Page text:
open source software

Europe leader in the adoption of Open Source

I conducted a short interview with Andrew Aitken at Open Source Meets Business. Andrew is the Founder and Managing Partner of the Olliance Group, which is advising large companies like IBM, Microsoft, Motorola, major banks and even the US Navy on their Open Source strategy. At the conference he gave a keynote about The state of commercial open source.

Camera: Stefan Koehler

Speaking about Open Source Aitken states that „there are a lot of business opportunities. There are not so many viable business models. It is a big difference.“. According to Aitken there are still opportunities in selling software and subscriptions for Open Source companies: „The successful companies today are selling subscription services, such as RedHat, such as MySQL, SugarCRM, Alfresco and others.“ He continues, „...Adaption (of Open Source) is so widespread. Virtually all major corporations in the world are using Open Source. ... And that is what driving the commerce behind it.“

Andrew gives an interesting example how the US Navy set up little supercomputers based on open source technology on their ships in order to process a whole range of sea data, such as water levels, temperatures and so on. Open Source solutions like that could also be used “for tsunami relief and the [control and observation of the] spread of infectious diseases around the world”, Aitken adds.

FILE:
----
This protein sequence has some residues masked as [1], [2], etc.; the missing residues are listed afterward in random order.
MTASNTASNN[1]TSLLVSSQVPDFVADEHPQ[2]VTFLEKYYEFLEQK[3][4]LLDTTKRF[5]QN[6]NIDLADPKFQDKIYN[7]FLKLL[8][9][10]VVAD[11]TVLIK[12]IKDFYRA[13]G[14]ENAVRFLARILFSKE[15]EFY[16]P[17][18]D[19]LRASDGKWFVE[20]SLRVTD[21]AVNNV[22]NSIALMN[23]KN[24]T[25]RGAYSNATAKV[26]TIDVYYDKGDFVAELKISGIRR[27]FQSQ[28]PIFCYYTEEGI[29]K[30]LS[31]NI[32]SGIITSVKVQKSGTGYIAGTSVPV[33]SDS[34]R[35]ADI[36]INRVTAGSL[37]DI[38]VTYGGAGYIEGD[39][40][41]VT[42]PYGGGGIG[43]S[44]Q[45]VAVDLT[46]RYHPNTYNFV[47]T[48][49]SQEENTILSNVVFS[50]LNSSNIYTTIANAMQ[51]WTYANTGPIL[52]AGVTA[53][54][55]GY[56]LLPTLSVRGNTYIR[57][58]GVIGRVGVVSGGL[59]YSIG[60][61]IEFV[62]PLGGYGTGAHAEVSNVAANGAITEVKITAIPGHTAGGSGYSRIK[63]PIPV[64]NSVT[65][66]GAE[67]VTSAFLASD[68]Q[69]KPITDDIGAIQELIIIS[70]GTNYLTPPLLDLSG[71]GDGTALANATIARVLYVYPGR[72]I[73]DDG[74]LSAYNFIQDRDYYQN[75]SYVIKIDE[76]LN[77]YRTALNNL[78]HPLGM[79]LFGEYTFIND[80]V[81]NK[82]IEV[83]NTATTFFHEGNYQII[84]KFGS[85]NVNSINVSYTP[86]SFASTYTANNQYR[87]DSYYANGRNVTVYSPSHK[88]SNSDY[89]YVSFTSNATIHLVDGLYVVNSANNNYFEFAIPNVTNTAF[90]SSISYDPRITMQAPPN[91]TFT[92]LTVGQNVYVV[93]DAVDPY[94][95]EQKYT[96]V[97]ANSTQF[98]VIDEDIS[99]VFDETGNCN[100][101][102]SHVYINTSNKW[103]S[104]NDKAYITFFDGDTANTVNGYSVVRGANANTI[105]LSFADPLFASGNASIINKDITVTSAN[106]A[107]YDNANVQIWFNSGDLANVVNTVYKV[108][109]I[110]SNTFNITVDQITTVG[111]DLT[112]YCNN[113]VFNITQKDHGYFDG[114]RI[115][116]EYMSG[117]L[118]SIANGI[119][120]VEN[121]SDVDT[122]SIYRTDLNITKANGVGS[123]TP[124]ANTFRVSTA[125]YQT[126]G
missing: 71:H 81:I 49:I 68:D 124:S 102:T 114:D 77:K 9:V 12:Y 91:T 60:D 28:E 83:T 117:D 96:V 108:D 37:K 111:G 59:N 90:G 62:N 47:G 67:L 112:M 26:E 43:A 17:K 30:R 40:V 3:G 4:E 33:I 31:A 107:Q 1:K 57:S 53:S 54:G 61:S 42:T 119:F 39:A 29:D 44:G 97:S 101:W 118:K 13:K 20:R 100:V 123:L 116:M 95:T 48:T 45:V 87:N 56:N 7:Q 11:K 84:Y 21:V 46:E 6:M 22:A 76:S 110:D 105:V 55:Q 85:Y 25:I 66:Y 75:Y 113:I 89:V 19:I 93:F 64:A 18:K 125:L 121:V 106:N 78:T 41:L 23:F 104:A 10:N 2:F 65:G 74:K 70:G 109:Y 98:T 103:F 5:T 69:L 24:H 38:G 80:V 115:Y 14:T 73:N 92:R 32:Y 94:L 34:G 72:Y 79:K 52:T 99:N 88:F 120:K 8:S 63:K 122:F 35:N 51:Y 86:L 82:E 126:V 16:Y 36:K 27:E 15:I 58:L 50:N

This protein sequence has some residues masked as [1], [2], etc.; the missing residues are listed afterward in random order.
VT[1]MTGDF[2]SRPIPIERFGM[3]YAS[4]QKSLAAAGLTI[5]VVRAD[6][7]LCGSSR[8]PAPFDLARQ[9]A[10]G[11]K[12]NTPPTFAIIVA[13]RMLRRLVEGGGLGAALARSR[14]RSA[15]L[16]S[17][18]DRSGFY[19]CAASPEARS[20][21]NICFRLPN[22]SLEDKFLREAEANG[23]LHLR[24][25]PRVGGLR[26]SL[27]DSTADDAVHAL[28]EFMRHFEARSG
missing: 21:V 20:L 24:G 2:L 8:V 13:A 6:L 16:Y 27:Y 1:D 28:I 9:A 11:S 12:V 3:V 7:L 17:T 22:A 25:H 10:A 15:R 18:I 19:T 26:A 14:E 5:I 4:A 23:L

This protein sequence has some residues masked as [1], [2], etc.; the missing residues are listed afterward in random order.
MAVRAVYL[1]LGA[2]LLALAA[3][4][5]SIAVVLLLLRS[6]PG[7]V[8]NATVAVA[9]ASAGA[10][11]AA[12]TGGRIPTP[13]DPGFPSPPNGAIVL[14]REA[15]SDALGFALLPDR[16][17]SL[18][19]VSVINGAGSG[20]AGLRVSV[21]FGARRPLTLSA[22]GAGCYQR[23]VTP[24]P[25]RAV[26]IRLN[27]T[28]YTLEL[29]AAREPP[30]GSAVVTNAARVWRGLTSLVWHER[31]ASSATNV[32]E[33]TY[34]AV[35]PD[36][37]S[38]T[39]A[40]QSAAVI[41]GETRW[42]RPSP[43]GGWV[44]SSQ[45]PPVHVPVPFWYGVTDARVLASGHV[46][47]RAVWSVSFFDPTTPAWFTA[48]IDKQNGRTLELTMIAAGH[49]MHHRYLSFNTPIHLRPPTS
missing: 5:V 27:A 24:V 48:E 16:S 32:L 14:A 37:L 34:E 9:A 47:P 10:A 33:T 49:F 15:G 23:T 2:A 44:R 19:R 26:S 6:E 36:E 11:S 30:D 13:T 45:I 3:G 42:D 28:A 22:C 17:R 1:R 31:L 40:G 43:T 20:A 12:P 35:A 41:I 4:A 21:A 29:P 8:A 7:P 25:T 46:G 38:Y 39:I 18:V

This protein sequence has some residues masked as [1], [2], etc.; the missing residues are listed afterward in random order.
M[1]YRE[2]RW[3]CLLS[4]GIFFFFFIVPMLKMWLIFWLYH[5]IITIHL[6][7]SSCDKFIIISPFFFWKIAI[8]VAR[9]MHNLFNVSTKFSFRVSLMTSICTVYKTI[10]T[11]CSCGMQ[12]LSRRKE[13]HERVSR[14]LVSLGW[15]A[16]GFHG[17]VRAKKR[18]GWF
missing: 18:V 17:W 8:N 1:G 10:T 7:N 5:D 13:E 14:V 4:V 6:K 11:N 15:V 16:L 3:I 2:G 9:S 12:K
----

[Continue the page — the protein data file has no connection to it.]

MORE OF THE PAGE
At end of the interview Aitken offers an insight of what is going in the Asian market in regards to Open Source Software: “The markets are a bit separate. For instance Japan is a very tough market to break into. And in order to do so you really have to have the support of one of the large companies there. And those large companies are just beginning to understand the opportunity that Open Source presents. I would say Asia is probably three years behind North America, and which is behind five years behind Europe. ... Europe is the leader in the adoption of Open Source, not necessarily commercial Open Source, but Europe is clearly the leader in the adoption of Open Source in general.”


Linux, Open Source und die Philosophie der Free Software Foundation

Als Linus Torvalds, Student an der Universität in Helsinki, am 25.August 1991 auf der Newsgroup[1] comp.os.minix mit „I’m doing a (free) operating system (just a hobby, won’t be big and professional like gnu) for 386(486) AT clones“[2] sein Linux-Projekt zum ersten Mal öffentlich ankündigte, gab er damit nicht nur den Startschuss zur Entwicklung des ersten freien Kernels, auf dem GNU laufen sollte, sondern begann auch das erste große Softwareprojekt, das fast ausschließlich über das Internet koordiniert werden sollte. Anders als Stallman wollte er mit diesem Projekt jedoch nicht die Welt verändern, sondern lediglich ein persönliches Bedürfnis befriedigen und das Ergebnis und die Arbeit daran mit anderen teilen.



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